Review Detail

Guide to a Classic Series
Overall rating
Plot/Characters/Writing Style
Illustrations/Photos (if applicable)
Nearly twenty years after its original publication, Artemis Fowl is a movie! It's apparently on Disney Plus, so readers who are determined to read the book before watching a film version will have a renewed interest in this classic fantasy series.

Instead of focusing on Artemis, the evil criminal mastermind at war with the fairy realm in the seven book series, this guide book is meant to be a translation and interpretation of the fairy tome, The Book of the People, and there a number of side notes from Holly Short, one of the main fairy characters, littering the pages.

There are several catalogs in the book that are very helpful, especially if its been a while since one has read the series. There are descriptions, with very nice drawings, of the different creatures that people the fairy realm, similar entries of the main characters in the books, complete with their characteristics and main accomplishments, and a really fun section detailing all of the gadgets and buildings used in the books. The pencil drawings by Andre Pelaes and Carlos Tron really bring the characters and settings to life.

In addition to these descriptions, there are some illustrative stories offered by way of illuminating certain parts of the manual. We hear from Jeffrey Wigglebottom, who was seen by Mud People, Pidge Plank, who tells a cautionary tale of trying to enter a human dwelling without permission, and an incident report from Officer Root about why its important to fully understand one's equipment. These are fun auxiliary tales to get back into the swing of the series, if it hasn't been read in a while.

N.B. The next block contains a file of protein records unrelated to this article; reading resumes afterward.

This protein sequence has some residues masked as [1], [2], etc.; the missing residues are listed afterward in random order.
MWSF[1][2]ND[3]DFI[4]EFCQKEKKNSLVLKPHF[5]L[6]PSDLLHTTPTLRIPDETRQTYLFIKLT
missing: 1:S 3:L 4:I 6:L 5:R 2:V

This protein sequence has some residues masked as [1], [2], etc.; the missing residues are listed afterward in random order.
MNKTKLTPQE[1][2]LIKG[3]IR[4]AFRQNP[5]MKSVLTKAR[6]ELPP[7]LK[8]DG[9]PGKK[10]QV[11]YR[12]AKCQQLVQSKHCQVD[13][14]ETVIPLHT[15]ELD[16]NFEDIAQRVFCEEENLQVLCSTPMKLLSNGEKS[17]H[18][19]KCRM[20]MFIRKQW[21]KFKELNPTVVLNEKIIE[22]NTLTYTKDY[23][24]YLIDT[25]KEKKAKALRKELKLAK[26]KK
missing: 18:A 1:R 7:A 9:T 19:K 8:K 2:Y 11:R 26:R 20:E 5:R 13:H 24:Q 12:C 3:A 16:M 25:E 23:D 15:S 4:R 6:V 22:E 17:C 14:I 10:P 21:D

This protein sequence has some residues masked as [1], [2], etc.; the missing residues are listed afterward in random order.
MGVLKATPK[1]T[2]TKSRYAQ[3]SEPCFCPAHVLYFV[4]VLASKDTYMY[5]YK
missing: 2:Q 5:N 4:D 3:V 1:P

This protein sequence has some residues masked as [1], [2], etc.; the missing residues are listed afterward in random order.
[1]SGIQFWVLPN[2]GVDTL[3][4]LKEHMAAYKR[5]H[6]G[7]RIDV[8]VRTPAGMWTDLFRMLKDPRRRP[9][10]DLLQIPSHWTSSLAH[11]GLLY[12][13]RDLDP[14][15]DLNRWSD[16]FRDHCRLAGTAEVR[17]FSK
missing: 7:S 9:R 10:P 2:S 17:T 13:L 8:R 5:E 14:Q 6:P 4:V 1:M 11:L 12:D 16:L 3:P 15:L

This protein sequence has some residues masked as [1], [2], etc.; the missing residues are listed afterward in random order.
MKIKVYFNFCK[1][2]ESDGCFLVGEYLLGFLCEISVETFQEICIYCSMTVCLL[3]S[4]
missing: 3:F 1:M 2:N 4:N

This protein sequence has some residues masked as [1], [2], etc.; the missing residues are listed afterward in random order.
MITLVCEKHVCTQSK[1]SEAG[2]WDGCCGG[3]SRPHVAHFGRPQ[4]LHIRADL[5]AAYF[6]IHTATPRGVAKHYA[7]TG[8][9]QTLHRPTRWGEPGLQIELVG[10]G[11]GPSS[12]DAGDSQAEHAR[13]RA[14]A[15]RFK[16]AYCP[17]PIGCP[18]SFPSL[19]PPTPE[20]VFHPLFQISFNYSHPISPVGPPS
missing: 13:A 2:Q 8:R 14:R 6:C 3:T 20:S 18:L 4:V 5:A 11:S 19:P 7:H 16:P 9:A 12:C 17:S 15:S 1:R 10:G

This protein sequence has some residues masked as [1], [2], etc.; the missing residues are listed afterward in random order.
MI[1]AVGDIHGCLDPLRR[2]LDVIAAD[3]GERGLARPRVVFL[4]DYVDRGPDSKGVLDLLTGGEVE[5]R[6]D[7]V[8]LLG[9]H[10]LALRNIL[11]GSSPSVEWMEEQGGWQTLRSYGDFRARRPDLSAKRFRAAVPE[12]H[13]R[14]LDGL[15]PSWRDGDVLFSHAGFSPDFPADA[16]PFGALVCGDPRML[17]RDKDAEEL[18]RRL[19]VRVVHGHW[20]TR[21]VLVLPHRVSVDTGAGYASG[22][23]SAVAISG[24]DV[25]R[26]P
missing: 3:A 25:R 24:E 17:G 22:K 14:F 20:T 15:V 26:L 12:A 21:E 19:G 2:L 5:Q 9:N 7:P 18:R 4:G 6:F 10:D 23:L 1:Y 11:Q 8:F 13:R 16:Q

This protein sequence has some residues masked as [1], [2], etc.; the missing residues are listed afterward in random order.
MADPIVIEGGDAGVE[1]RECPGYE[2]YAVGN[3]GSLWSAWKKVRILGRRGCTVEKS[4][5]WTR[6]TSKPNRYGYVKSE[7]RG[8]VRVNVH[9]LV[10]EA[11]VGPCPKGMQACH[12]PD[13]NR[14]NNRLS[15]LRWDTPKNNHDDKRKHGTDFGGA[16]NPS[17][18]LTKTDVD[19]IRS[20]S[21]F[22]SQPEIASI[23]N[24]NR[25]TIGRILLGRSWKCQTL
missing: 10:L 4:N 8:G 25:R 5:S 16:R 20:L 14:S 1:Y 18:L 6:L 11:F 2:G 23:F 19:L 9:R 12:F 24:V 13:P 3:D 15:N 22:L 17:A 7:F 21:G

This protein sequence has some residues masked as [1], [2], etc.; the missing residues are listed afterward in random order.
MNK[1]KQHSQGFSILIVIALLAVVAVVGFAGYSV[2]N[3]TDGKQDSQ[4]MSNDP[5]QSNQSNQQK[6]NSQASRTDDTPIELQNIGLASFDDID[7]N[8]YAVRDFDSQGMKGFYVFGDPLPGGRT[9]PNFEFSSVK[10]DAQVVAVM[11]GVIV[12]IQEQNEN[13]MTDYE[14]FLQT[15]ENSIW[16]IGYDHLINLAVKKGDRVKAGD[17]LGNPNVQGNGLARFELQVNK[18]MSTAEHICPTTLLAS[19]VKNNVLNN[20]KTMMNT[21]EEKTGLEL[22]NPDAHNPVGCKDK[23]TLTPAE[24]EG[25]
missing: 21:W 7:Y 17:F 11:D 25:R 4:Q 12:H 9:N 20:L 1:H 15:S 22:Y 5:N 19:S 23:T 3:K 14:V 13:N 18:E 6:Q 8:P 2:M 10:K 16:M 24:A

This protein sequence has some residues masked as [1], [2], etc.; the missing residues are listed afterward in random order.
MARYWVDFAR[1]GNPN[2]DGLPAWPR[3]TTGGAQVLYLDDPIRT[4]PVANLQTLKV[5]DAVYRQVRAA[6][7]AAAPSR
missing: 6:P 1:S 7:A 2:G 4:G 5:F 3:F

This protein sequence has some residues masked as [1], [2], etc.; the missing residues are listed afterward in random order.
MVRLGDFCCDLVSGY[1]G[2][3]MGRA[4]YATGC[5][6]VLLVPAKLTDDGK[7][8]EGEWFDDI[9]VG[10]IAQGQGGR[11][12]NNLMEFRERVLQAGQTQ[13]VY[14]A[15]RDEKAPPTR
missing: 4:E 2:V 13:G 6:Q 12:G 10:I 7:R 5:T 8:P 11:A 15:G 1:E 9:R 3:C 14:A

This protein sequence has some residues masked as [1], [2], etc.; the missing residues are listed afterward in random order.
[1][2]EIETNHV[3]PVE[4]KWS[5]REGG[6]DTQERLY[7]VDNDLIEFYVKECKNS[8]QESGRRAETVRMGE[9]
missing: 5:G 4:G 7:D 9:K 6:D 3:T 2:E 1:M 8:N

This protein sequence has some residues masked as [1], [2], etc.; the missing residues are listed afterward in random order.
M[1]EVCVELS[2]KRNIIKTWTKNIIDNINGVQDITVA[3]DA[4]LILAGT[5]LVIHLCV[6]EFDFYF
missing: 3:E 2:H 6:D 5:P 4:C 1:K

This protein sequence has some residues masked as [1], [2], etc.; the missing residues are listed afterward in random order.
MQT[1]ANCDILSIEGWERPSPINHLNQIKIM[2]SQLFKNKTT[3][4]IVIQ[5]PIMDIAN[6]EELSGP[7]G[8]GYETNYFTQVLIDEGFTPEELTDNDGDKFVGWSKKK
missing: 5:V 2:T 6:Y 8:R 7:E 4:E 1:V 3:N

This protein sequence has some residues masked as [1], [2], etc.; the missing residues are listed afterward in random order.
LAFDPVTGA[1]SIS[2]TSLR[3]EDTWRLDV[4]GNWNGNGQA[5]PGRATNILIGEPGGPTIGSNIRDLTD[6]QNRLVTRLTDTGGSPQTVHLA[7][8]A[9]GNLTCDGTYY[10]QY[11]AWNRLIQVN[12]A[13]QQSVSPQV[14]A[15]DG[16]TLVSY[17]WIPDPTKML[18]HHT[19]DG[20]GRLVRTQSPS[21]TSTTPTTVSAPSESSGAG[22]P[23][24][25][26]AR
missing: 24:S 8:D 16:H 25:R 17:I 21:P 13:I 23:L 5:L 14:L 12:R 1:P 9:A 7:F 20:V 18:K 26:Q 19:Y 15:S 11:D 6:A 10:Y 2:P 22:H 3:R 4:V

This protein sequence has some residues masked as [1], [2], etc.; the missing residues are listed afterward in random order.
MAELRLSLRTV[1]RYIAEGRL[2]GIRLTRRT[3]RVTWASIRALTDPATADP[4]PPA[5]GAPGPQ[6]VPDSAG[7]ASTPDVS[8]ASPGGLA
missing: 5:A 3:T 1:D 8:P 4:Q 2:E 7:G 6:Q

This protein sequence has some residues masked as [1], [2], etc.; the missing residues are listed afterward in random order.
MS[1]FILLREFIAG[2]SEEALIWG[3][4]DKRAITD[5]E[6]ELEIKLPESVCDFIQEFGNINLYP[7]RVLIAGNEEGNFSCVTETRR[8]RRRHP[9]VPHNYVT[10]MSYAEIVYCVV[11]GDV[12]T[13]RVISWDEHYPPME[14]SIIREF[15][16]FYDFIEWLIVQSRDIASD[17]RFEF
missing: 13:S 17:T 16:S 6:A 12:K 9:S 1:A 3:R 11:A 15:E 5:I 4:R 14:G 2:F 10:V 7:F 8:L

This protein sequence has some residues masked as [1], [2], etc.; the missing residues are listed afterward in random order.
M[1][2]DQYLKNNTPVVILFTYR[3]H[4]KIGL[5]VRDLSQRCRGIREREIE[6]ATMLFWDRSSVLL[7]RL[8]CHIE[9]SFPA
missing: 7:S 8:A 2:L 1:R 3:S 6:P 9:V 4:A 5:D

Good Points
The Artemis Fowl (2001) series, along with the newer The Fowl Twins (2019) series, is a nuanced, action packed, well-written set of books that never fully define which side is good, and which side is evil. Artemis is at odds with the L.E.P.Recon and other forces, and I've never been completely convinced that he's the good guy. This is a little unusual, but makes for riveting reading. Readers who enjoy this ambiguity in Salane's Lawless series, Walden's HIVE, and Buckley's National Espionage, Rescue, and Defense Society (NERDS, #1) will look forward to either reading Colfer's original series or watching the television show, and can supplement their knowledge with this helpful guide.
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